Wednesday, February 10, 2010

Question paper 2009


Writing in Practice
Time: 2 hours Full marks: 30
Answer any one question. All questions carry equal marks.

1. Here is a character’s curriculum vitae. Using all of these facts, make up additional details, personal quirks and life events to create a backstory for the character, taking care to fill in the holes in her history.

Name: Shamim Durrani, Age: 38, Height: 5’7”, Weight: 55kg, Distinguishing marks: scar on right knee from fall from a horse at fourteen when out riding with father in the mountains of Peshawar. Place of birth: Peshawar. Parents: big landowners in Peshawar, father killed in a riot, mother remarried widower with two younger children. Relationship with stepfamily cordial but distant. Place of residence: Amritsar. Education: Mathematics honours, diploma in chartered accountancy from private college in Chandigarh. Marital status: Unmarried, has a boyfriend who has moved to Dubai whom she hasn’t seen for a year. Income: 6.5 lakhs per year. Occupation: freelance stock market trader; has set up a small firm of her own, breaks even but yet to hit the big time.

2. Create a plot outline choosing one character, location, mood and object from the lists below. You may add other elements and characters, but the four things you choose must figure prominently. State your four choices at the head of your answer.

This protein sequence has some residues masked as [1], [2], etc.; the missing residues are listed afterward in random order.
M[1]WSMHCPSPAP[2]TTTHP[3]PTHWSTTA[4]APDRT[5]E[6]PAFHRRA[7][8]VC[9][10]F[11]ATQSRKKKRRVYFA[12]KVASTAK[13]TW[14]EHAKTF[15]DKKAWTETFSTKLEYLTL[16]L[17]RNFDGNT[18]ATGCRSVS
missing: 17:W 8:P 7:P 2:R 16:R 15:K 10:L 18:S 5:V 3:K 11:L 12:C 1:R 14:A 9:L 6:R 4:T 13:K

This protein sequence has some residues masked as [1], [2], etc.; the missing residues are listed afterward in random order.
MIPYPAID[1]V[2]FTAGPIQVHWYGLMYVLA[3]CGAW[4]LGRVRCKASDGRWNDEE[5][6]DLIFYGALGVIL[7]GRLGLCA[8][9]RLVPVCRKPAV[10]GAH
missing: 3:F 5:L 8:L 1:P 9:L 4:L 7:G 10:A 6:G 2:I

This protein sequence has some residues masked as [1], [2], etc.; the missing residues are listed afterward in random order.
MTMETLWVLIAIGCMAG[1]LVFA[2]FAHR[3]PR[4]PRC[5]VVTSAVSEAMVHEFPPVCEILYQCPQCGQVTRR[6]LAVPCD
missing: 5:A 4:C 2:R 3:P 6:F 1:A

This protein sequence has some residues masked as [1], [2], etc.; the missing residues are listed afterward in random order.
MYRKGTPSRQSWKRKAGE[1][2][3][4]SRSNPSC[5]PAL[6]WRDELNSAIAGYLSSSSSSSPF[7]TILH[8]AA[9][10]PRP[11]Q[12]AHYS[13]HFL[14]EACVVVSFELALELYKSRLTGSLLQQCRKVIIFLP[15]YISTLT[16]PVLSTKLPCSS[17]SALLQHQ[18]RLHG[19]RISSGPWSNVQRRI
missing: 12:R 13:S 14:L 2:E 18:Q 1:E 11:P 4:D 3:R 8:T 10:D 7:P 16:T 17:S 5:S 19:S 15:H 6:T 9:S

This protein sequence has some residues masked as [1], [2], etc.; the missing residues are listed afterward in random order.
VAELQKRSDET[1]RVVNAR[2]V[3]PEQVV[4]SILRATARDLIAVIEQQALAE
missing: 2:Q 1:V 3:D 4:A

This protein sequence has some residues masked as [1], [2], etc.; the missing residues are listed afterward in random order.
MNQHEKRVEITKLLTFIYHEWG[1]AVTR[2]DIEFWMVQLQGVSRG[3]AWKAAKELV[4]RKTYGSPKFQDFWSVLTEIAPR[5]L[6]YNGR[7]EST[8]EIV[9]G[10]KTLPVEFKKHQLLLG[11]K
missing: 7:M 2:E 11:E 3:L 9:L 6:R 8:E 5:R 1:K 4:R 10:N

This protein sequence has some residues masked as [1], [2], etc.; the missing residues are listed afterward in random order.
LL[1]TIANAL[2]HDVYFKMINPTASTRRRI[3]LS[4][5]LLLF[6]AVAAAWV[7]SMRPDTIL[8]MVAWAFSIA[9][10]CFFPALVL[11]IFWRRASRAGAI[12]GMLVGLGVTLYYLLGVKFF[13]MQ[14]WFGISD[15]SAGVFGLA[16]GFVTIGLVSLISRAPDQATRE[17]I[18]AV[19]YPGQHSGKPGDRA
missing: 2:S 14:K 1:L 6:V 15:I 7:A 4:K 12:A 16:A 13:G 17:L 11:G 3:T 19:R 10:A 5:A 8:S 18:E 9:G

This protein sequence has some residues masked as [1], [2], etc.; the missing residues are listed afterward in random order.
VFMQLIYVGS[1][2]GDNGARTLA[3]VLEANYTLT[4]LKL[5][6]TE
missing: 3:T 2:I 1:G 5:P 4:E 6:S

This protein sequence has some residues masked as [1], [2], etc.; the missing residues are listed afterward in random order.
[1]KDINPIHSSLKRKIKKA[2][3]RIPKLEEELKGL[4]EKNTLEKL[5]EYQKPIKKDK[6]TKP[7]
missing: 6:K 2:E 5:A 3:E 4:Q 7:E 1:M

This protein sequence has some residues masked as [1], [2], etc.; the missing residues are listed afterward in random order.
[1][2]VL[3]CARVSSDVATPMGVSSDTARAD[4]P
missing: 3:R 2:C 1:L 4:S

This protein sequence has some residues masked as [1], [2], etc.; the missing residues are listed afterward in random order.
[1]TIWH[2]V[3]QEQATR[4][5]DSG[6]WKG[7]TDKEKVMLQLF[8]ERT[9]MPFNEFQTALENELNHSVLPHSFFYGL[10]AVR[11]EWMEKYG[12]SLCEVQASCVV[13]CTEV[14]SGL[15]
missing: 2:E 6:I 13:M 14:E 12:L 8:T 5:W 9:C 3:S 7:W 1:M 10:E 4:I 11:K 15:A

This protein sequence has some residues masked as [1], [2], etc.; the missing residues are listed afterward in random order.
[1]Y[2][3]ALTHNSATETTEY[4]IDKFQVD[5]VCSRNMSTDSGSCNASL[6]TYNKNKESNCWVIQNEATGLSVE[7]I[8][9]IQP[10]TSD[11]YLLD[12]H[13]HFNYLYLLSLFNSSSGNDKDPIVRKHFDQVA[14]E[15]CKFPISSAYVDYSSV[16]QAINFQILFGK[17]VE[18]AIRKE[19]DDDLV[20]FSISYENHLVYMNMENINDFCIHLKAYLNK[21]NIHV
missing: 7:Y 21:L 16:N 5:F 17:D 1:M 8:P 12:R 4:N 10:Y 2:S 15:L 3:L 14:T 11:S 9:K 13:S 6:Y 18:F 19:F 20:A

a. Characters: anaesthetist, construction worker, policewoman, cabaret artist
b. Locations: swimming pool, coral island, soup kitchen, car park
c. Moods: suspicious, frustrated, vengeful, exalted
d. Objects: keyring, boarding pass, lipstick, wheelchair

3. In each of these passages, two characters are implied. Choose any one passage and make up names and backstories for each of the two characters implied by the passage.

a. Her slippers lay by the bed, one slightly at an angle to the other, as if she had just stepped out of them while dancing and vanished into thin air. I raised an edge of the curtain, but the room beyond it was empty. From somewhere, I could hear the sound of water running.
b. She rummaged nervously in her bag for the pass card that would allow her to enter his inner office. He always hated her to be late; he’d rung her this morning at six am to remind her to be on time. Today the Ukrainians were coming to clinch the deal on the soft-nosed repeater rounds and the double-barrelled automatic cannon. She’d worked all night on the papers; her shoulders ached, and the expensive carpet sucked at her feet.
c. He stuck his head out of the open door and winced as the wind tore at his hair. The urn with her ashes was clutched in his right hand. As the helicopter danced on its column of air, he opened the urn and let the dark dust fly out upon the wind and fall towards the glittering ocean below. Goodbye, my love, he thought. I kept my promise. Nothing will ever imprison you again.